Studying the impact of engineered foods


Noela Bae and Hsinyen Huang

Prior to placing food into shopping carts, consumers often check the ingredient lists to see if any products contain genetically modified organisms (GMOs), plants or animals whose genetic makeup has been modified to produce more desirable traits. After scanning the list thoroughly, they make the final verdict on their purchase depending on their affinity for or aversion to GMOs. GMOs are often considered to increase nutritional value, help plants and animals become more tolerant of certain environments and reduce the number of resources needed to grow crops; they are also, however, known to lower resistance to antibiotics, increase food allergies and cause the migration of genes across species.

Genetic modification in crops dates as far back as ten thousand years ago, when crop domestication was made possible through selective breeding. Yet it was not until the 1990s that GMOs were introduced into the marketplace. GMOs have developed continually ever since, one reason being that they are environmentally friendly, thereby elevating the efficiency of crop growth. Such benefits allow farmers to grow food on less land and help them conserve natural resources. Another reason for their continued development is that genetically modified crops have been said to yield a higher nutritional value. For example, golden rice, a staple food in many Asian cultures, is currently being researched to combat vitamin A deficiency in developing Asian countries. Moreover, modified genes inserted into plants and animals have been claimed to strengthen both their resistance to disease and improve their health.

“I think GMO’s are seen considerably more in packaged and processed foods. The theory behind it is that we’re making these crops – let’s say corn or soy – more resistant to disease, bacteria and things that could impact the harvesting and processing of those ingredients,” said culinary teacher Megan Miller. “If scientists and farmers are able to make something less susceptible to disease, they’re going to end up with a higher yield, hardier product, make more money, etc. I believe that is one of the theories behind GMOs.”

Despite these advantages, GMOs can potentially have many unfavorable side effects as well. Gene transfer, the process in which genetically modified foods migrate to the human body or specifically to the gastrointestinal tract, is a reason of concern, as the transferred genetic material may adversely affect one’s health. A transfer of an antibiotic-resistant gene to a human, for instance, would be detrimental, as it reduces the efficacy of antibiotics used to counter disease. An additional downside to GMOs is that genetically modified crops are often sprayed with potent pesticides and herbicides. These chemicals then contaminate the environment by various means, whether it be traveling by air or finding their way into fresh water sources. Furthermore, proteins known to cause allergic reactions in humans may be present in GMOs, creating the possibility for a proliferation in food allergies.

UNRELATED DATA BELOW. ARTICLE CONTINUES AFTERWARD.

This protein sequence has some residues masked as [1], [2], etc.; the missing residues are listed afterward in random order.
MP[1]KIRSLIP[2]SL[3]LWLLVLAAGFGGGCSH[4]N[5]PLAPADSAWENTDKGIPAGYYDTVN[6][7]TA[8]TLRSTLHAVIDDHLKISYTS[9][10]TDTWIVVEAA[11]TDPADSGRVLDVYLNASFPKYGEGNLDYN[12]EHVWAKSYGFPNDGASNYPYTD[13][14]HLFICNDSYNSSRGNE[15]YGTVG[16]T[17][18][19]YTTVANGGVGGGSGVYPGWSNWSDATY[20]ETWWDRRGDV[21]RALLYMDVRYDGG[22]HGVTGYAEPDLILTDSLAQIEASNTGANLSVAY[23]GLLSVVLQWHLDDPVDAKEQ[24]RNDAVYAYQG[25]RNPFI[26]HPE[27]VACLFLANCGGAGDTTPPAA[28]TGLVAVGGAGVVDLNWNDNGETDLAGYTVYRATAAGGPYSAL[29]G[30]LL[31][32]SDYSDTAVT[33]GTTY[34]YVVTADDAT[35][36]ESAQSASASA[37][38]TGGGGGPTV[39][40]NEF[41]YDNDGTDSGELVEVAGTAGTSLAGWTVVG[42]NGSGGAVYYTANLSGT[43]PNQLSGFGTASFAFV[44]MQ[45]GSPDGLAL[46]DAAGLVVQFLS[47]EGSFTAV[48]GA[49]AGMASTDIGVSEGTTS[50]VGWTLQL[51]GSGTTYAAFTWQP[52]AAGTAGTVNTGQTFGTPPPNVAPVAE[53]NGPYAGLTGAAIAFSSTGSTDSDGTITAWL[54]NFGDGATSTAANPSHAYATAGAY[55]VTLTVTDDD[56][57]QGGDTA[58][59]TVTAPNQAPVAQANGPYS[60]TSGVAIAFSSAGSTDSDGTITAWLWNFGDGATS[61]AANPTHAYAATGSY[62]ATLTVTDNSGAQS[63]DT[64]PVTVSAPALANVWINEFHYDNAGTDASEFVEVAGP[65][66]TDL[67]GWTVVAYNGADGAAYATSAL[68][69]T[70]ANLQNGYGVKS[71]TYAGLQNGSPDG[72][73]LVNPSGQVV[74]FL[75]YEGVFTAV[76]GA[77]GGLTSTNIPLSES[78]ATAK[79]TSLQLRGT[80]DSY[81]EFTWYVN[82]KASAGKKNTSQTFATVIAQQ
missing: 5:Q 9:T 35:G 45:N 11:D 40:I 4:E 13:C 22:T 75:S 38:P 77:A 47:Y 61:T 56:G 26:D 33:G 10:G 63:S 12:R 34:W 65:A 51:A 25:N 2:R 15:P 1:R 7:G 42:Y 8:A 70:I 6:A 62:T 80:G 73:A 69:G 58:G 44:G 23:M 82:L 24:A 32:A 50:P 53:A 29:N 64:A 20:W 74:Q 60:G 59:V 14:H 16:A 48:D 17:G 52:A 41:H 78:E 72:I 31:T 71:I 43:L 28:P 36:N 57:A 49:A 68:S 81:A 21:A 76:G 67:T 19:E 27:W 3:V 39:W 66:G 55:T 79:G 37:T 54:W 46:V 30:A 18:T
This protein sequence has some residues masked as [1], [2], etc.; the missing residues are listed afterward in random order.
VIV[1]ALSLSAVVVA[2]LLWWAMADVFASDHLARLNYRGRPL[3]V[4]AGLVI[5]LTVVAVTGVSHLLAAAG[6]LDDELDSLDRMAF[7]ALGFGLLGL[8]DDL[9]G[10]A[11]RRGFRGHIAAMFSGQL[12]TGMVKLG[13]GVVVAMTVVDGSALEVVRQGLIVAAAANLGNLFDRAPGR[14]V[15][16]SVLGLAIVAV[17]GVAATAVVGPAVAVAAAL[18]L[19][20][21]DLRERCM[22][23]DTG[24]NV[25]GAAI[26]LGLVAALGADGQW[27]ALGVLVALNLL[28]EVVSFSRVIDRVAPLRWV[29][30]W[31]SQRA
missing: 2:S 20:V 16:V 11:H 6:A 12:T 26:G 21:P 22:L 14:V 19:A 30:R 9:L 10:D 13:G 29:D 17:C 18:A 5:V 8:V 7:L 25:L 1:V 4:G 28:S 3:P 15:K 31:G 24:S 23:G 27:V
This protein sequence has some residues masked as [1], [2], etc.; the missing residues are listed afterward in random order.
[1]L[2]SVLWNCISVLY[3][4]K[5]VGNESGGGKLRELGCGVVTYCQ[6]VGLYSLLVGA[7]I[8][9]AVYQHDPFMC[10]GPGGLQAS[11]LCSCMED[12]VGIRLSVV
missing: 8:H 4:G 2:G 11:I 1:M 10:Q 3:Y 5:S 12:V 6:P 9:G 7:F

Although studies such as the one conducted by the National Academies of Science, Engineering and Medicine indicate that GMOs have no additional impact on human health when compared to conventional foods, consumers are still wary of genetically modified products. Consumers argue that current studies have no way of determining the effect of GMOs in the long run. Additionally, scientists warn of superpests and superweeds, organisms that have evolved to resist commonly used pesticides and herbicides, developing as a result of GMO usage. This can result in a threat to the environment that cannot be controlled or eliminated.

“Although research may show that GMOs have no negative effects on humans, this does not change my views that GMOs are uncertain in the realm of safety,” said junior Yulee Jang. “This is because while researching, the researchers will have only looked for very specific defects, all in a relatively short time span. More research and time is needed to cement the claims. Also, in other animals very similar to humans, GMOs have led to health defects, so I am not sure that GMOs have absolutely no negative effects on humans.”

In a time where climate change endangers the security of food supply, resorting to GMOs may be advantageous, as they are able to make the food system more resilient and efficient. Yet it is also important to consider the downsides of GMOs, for they may present significant allergy risks, decrease the efficacy of antibiotics and result in unfavorable gene transfers.